Israeli military launched missiles at children playing on Gaza beach without first identifying targets
Military personnel involved in attack that killed four children told Israeli military investigators attack was launched under assumption that only Hamas members would enter area.
The Israeli military launched missiles at a beach in the Gaza Strip during its 2014 offensive without first verifying that its targets were actually Palestinian children rather than combatants, according to investigatory materials that Adalah – The Legal Center for Arab Minority Rights in Israel and Al Mezan Center for Human Rights (Gaza) received from the Israeli military.
On 16 July 2014, during the military offensive in the Gaza Strip that Israel termed “Operation Protective Edge”, Israeli naval forces fired missiles that killed four children of the Bakr family – Ahed (10 years), Zakaria (10 years), Mohammed (11 years), and Ismail (10 years) – while they were playing soccer on Gaza City’s fishing beach. Six other civilians were also wounded in the missile attack, including four children from the same extended family.
According to testimony collected by Israeli military investigators from a soldier involved in the missile strike: “The only people entering [that area] are fisherman who stop at the shack located there that was attacked during the operation prior to this incident. The mooring area, at that time, was under maritime closure and there were no fishermen there. In our research, we always work on the assumption that there are only Hamas members there.”
Additional testimony collected by Israeli military investigators revealed that the Israeli military did not take any measures to ascertain whether the targets on the ground were civilians, let alone children, prior to intentionally directing the attacks against them.
On 28 January 2018, Adalah and Al Mezan submitted their additional arguments against the Military Advocate General’s (MAG) decision to close the investigation into the incident.
The three organizations filed their additional arguments after receiving and reviewing very limited portions of the investigatory materials from the Israeli Military Police. In August 2015, the organizations filed an appeal to the MAG on behalf of the victims’ families demanding access to the investigatory materials and a reopening of the probe; more than two years of unreasonable and unjustified delays ensued before Israeli authorities responded by releasing heavily redacted material.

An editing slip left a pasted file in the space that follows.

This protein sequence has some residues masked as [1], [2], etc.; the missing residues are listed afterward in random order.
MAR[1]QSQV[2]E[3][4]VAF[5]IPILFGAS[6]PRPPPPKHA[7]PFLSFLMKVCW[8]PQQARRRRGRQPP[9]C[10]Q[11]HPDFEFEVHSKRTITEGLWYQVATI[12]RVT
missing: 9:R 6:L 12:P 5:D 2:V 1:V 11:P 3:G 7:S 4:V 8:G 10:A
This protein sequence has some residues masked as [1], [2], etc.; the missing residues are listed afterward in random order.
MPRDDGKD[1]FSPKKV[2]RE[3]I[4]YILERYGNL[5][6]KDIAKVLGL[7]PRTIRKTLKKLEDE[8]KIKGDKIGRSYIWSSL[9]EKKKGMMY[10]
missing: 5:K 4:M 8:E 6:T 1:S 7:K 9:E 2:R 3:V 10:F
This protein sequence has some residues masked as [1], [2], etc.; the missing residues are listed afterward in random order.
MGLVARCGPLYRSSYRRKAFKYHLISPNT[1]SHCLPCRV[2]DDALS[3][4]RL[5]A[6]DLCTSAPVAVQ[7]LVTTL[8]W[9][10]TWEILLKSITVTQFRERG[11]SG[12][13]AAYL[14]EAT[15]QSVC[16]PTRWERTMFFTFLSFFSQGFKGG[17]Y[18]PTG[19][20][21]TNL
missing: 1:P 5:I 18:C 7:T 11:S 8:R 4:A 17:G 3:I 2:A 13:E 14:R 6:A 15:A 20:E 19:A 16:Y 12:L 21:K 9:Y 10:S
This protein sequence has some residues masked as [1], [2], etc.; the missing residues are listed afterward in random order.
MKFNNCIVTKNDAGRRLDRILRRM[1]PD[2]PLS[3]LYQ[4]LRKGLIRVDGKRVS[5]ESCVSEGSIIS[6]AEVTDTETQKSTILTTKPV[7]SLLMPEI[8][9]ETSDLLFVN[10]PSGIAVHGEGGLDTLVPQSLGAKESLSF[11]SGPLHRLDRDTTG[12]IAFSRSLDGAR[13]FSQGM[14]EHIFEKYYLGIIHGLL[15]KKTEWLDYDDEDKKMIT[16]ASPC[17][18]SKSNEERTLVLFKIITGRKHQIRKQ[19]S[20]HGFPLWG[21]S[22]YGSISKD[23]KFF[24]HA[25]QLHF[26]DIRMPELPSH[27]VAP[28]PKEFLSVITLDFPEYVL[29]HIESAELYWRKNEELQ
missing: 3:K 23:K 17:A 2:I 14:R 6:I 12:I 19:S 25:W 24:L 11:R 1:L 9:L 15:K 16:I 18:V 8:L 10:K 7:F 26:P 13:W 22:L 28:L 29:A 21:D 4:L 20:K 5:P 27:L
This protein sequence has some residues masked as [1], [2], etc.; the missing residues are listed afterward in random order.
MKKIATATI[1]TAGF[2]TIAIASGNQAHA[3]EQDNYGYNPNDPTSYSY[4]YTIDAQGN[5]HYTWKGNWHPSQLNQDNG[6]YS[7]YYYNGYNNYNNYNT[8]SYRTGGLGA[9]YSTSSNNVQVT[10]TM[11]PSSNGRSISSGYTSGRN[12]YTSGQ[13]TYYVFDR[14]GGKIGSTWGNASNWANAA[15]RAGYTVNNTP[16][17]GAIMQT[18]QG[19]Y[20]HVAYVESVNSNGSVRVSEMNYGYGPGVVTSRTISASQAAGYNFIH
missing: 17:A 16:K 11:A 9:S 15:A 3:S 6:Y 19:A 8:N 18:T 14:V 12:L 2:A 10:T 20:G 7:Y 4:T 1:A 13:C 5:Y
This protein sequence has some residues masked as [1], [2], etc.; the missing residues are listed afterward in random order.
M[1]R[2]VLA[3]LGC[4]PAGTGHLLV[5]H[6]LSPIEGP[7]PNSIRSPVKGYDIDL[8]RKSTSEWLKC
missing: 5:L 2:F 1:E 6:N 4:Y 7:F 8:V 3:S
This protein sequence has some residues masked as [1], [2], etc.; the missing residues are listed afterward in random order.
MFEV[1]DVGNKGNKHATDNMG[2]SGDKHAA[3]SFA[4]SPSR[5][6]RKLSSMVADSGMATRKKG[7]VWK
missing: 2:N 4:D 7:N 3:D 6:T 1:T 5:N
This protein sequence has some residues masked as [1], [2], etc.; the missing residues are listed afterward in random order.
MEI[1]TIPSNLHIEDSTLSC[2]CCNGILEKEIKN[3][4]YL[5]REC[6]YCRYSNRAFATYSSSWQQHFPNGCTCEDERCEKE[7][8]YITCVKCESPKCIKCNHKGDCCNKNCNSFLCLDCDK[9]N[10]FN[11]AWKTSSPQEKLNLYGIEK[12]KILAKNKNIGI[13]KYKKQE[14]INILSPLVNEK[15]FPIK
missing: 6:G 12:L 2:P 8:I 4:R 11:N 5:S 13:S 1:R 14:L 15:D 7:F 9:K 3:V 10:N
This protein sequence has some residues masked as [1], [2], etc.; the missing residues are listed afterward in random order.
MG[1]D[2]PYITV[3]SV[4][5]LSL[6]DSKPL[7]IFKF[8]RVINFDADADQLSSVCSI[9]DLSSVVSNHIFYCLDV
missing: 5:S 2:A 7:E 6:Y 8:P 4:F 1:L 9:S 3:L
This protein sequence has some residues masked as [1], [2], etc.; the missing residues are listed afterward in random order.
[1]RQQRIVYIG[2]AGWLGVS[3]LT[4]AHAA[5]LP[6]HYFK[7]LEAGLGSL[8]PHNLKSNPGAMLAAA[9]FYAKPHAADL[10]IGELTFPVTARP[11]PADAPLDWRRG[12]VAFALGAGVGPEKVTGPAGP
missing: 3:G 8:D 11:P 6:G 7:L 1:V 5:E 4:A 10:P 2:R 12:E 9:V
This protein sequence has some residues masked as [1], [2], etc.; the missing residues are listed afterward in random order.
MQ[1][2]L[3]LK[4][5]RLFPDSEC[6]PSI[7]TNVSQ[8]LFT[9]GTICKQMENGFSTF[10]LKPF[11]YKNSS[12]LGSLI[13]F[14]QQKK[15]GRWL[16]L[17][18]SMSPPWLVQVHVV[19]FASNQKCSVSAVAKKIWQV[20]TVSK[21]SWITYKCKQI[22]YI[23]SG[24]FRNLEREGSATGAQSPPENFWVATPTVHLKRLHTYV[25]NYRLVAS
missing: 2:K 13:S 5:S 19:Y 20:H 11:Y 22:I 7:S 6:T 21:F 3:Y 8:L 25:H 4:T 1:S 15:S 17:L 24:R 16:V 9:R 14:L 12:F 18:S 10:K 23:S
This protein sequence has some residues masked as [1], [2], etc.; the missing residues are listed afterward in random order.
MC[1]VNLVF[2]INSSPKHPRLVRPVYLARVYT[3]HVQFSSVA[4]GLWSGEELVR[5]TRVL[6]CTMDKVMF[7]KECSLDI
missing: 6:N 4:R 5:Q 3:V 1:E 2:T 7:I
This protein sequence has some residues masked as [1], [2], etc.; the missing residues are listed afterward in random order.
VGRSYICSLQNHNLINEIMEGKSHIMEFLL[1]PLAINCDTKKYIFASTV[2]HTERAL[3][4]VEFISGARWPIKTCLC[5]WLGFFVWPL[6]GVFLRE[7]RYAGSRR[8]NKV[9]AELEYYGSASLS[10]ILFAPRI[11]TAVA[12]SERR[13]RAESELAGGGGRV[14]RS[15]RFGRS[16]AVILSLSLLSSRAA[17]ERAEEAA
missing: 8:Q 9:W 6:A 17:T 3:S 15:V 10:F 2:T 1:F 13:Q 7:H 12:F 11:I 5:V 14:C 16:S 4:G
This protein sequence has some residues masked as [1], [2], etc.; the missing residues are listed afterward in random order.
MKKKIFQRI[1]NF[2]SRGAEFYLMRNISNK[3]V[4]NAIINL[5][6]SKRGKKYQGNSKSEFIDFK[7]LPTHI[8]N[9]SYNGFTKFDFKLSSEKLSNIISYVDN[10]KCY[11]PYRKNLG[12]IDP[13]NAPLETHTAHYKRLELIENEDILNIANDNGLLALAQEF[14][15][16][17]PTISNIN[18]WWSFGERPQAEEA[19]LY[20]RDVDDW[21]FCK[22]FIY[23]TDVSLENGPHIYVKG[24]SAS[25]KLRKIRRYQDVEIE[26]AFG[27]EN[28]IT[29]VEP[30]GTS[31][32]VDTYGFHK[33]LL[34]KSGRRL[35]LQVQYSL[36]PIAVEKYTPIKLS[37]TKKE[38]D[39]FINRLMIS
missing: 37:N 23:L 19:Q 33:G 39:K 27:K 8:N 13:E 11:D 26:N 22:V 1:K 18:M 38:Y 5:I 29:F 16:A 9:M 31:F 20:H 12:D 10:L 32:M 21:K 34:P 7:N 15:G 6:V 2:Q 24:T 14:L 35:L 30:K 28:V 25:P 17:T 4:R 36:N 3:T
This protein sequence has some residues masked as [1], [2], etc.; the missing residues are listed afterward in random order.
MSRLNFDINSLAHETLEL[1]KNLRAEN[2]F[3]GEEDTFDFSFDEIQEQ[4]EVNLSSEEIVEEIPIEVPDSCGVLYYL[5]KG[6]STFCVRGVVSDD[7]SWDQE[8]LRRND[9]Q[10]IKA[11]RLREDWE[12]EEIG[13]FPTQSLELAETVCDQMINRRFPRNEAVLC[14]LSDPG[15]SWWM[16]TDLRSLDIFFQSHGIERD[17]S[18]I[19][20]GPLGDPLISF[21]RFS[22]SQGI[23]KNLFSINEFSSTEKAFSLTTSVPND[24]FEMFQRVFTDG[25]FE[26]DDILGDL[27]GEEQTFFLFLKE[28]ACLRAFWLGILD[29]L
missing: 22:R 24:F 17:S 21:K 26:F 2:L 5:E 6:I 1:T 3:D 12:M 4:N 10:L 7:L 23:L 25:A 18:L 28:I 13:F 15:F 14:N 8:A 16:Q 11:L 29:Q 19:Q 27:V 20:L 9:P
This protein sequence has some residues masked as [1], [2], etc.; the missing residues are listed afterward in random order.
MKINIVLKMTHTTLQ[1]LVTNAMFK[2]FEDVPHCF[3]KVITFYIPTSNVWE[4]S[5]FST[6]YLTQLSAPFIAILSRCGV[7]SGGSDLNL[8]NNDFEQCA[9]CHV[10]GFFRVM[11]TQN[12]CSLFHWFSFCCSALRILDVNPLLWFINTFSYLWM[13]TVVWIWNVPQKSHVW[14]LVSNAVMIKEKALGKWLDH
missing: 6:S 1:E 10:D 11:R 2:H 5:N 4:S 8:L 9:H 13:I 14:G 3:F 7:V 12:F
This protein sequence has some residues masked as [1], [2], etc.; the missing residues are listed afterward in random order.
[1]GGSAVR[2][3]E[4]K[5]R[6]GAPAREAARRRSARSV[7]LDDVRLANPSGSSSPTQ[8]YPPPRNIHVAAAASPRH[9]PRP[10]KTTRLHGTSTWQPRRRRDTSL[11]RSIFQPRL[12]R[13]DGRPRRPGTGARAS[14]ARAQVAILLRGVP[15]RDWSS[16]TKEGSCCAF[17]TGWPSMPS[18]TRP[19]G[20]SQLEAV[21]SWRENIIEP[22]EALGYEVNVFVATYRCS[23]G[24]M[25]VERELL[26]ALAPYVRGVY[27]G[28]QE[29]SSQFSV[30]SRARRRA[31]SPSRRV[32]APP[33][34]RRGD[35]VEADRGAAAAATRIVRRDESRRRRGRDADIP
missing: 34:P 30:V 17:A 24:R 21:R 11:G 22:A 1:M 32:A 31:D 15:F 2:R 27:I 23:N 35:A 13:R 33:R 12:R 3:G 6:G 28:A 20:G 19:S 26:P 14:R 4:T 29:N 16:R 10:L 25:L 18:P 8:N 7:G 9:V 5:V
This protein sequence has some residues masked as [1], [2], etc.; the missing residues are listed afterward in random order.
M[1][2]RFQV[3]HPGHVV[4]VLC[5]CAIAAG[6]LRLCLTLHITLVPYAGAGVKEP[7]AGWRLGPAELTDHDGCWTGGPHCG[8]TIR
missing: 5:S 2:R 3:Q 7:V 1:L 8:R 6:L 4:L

Adalah Attorney Muna Haddad stressed in the additional reservations that this failure to identify targets constitutes a severe violation of the principle of distinction between combatants and civilians during conflict, as mandated by international humanitarian law:
“The Israeli military was obligated to do everything feasible to verify that the individuals to be attacked were not civilians. Entry into a military area is not sufficient in order to [justify] attack and an attack of this nature is therefore a gross violation of the principle of distinction and of Israel’s responsibilities under international humanitarian law.”
In addition, Attorney Haddad emphasized that the Israeli strike was not one of urgent necessity and that the military could therefore have verified – in accordance with its legal obligations – whether its intended targets were civilians or combatants:
“The testimonies reveal that there were no Israeli soldiers in the area and there was no immediate danger posed to anyone, and there was therefore no urgency in carrying out the attack. It was possible to have obtained further intelligence on the nature of the targets in order to verify whether they were combatants or not.”
Nevertheless, Israeli military personnel involved in the incident displayed indifference to the possibility of targeting and harming civilians, including children, and decided to attack on the basis of unverified assumptions.
Adalah and Al Mezan again emphasized that the Israeli military’s investigation into the killing of the Bakr boys has failed to meet the standards of international humanitarian law and violates the universal principles of independence, effectiveness, promptness, impartiality and transparency. Testimonies were taken more than four months after the incident, and investigators – themselves members of the Israeli military – did not bother to gather testimonies from Palestinian eyewitnesses or any of the large numbers of foreign journalists who also personally witnessed the attack.
Additionally, the Israeli military refused to provide large sections of the investigatory materials to Adalah and Al Mezan attorneys.